I think a lot of the comments and worries about stability are from people curious about the sport but that havent tried it yet. Sitting on a small plastic kayak just doesnt look as safe as an actual boat, but I think most would be impressed once they got to try it. There are many campfire stories in our kayak group of people selling their big boats for kayaks, you are in good company!

Disclaimer (sort of): Yes, I am a pro staffer for Old Town but I honestly wouldn't recommend one brand over another if it didn't fit your specific needs. Its more important to me (and most other kayak anglers) that you get out and enjoy whatever boat you're in. The boat is a tool, fishing is the goal!

There are a few articles I've written that might give you some food for thought:

https://www.stringtheoryangling.ca/c...kayak-fishing/

https://www.stringtheoryangling.ca/p...-buying-guide/

https://www.stringtheoryangling.ca/o...t-impressions/
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  #16  
Old 10-13-2021, 10:56 AM
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StringTheory StringTheory is offline
 
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Quote:
Originally Posted by madatter View Post
Just picked up a Sportsman 106 a month ago....Lethbridge kayak shop.
Very little time in it tho.
So far I'm impressed with quality.
Be aware tho.....stock for next year year is very iffy.....I got the last one they had of a bunch that had just come in.
Wife has another with her name on it.....maybe get it by spring.

Stock is nil,get your name on one cause supply is limited.
Covid world.....
Stock is definitely an issue: I just had a call the other day with Old Town and demand hasn't dropped at all. Their production is still 6-7 months behind on their current orders (as is Humminbirds). So that means if you ordered your boat now, you may see it in time for the spring but its cutting it very close! Especially considering shipping to Canada is a pita for kayaks.

If you havent ordered, I'd recommend getting in touch with your local dealer and tell them to put your name on one or to call you when their stock comes in. Aquabatics (in Edmonton) is still getting in shipments every once in a while so you never know when new boats will show up.
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  #17  
Old 10-13-2021, 11:13 AM
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Originally Posted by HuyFishin View Post
I think you would have a really good time with a well built kayak. That has specific sections for tackle storage and anchor trolley's ect.

This is the issue with pelican kayaks. They either give a first time kayak angler a horrible time due to instability based on hull design and width or lack of storage ect. Or it can also give you a fantastic first experience and you would upgrade to a high end option after. We see this happen often.
I took a close look at the higher end kayaks, although I didn't fish out of them but I still don't see any real advantage. I'm into my Lowe 1240 jon boat, swivel seat, anchor system and Minn Kota motor for under $2K, you're not buying something like a Hobie for that. The boat weighs less than 110 pounds, I can put it on my roof racks by myself with ease. I can stand, sit in one of the comfortable swivel seats I mounted, walk bow to stern, row, use the motor, haul more people or gear, have 100x the stability, easily anchor fore and aft to prevent drift, set up is fast and easy and I can mount a 10hp motor if I were so inclined. If you have room to store a kayak, you can probably store a jon boat since it's only 2x as wide.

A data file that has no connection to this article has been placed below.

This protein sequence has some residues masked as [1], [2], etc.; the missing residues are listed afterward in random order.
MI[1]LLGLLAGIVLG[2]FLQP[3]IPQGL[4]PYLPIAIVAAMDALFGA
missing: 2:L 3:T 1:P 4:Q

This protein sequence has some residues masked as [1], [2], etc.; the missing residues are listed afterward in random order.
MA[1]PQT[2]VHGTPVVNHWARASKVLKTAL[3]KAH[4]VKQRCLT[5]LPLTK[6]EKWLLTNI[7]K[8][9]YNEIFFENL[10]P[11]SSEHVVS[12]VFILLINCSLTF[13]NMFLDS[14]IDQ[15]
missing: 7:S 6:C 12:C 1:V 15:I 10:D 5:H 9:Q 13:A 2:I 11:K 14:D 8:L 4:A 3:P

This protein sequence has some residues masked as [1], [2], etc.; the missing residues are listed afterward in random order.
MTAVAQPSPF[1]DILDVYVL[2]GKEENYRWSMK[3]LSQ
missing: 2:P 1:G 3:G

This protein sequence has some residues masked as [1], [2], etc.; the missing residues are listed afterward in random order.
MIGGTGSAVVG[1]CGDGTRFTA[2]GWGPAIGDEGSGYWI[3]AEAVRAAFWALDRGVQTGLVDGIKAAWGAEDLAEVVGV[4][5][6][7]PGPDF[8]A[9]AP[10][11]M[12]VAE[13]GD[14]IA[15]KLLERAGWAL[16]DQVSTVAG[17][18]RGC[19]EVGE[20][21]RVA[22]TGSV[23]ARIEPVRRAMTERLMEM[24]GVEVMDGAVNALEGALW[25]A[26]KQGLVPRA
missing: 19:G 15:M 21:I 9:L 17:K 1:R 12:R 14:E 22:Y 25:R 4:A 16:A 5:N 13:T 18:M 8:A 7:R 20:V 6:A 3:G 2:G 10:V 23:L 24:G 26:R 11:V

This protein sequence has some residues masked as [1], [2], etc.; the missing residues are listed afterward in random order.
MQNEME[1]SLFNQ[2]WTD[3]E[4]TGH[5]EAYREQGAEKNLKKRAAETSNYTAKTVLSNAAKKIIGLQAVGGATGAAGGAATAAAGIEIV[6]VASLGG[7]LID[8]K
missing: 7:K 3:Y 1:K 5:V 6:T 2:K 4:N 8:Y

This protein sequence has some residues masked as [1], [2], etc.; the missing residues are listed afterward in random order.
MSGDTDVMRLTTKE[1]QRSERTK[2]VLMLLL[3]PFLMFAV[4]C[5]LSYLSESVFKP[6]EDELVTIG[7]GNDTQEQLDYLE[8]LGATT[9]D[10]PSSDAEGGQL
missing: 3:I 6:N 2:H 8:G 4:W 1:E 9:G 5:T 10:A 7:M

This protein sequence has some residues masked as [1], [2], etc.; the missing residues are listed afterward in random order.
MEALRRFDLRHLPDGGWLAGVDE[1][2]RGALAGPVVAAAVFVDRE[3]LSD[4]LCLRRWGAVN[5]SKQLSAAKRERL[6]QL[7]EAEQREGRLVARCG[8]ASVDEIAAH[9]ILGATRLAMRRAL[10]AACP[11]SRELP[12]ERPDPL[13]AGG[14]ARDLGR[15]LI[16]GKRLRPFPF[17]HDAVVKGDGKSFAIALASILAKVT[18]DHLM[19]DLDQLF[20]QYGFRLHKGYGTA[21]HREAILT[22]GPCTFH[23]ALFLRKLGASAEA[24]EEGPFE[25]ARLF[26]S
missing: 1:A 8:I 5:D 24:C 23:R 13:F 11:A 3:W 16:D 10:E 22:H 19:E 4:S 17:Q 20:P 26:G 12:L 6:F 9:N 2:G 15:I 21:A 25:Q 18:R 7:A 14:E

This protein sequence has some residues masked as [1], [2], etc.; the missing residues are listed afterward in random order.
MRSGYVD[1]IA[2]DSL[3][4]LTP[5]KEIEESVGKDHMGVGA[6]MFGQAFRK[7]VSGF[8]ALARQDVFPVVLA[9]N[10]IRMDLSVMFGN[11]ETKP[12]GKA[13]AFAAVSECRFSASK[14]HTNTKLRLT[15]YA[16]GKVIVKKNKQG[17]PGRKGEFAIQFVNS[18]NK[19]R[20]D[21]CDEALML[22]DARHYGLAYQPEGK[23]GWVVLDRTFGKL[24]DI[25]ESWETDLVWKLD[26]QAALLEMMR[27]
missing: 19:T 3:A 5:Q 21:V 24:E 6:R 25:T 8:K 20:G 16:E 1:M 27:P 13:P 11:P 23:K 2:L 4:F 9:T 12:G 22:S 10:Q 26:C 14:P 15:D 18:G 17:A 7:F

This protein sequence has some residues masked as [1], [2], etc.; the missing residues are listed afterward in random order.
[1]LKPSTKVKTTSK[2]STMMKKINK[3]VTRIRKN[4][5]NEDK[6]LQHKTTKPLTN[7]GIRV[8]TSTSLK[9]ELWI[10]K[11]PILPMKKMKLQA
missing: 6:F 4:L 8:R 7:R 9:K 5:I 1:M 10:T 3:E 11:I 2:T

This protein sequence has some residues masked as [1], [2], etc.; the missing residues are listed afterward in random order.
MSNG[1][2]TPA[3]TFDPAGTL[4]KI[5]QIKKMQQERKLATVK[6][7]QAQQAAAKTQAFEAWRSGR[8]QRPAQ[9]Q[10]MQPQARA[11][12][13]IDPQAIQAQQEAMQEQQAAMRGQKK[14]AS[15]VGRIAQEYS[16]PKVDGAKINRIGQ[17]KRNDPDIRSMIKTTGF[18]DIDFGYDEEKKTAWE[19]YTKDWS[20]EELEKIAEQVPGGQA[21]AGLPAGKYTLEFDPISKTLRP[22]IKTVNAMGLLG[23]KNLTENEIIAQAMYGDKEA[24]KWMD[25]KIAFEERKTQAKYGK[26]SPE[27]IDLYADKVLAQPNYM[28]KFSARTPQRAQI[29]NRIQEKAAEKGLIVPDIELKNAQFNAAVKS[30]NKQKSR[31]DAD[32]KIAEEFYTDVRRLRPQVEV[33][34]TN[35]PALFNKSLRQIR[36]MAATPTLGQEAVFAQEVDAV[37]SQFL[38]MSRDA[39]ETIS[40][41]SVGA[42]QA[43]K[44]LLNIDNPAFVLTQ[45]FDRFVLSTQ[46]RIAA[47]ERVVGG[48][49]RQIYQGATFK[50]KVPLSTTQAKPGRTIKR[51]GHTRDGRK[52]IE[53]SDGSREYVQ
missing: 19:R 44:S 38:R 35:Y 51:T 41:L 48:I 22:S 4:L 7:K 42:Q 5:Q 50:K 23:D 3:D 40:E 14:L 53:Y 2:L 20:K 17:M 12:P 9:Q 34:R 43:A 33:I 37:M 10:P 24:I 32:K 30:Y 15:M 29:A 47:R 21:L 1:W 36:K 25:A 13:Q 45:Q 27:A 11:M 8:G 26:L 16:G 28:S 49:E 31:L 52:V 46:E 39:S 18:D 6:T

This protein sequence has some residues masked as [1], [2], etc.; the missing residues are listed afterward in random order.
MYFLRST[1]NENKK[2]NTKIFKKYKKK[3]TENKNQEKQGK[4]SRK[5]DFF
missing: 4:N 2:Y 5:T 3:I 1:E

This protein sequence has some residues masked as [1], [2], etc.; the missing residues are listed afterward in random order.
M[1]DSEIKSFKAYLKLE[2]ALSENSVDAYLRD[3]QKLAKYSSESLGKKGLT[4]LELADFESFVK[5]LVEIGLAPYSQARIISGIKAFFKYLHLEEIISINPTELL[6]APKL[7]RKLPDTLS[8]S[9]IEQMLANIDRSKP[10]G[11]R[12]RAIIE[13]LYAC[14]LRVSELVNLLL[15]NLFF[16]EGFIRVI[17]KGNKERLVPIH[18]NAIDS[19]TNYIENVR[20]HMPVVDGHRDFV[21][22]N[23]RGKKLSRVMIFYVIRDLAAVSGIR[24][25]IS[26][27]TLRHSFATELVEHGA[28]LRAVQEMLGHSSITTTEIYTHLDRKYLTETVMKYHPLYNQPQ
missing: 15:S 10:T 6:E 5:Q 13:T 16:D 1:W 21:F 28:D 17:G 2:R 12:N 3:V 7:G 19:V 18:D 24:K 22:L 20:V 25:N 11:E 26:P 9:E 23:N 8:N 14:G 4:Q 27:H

Fishing kayaks sure seem popular but I just don't see why. There are better options. Especially as a stillwater fly fisherman, a kayak just isn't a great fishing platform. On a river? I'll take my Fish Cat Cougar. Maybe if all you do is spin cast or jig for walleye or something where line control isn't as critical, they're good.

To each their own though. I grew up fishing out of a canoe before upgrading to a boat. I'd rather use the canoe again for fishing than a kayak. I do like kayaks though, but not for fishing.
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Old 10-13-2021, 11:19 AM
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HuyFishin HuyFishin is offline
 
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Quote:
Originally Posted by Outbound View Post
I took a close look at the higher end kayaks, although I didn't fish out of them but I still don't see any real advantage. I'm into my Lowe 1240 jon boat, swivel seat, anchor system and Minn Kota motor for under $2K, you're not buying something like a Hobie for that. The boat weighs less than 110 pounds, I can put it on my roof racks by myself with ease. I can stand, sit in one of the comfortable swivel seats I mounted, walk bow to stern, row, use the motor, haul more people or gear, have 100x the stability, easily anchor fore and aft to prevent drift, set up is fast and easy and I can mount a 10hp motor if I were so inclined. If you have room to store a kayak, you can probably store a jon boat since it's only 2x as wide.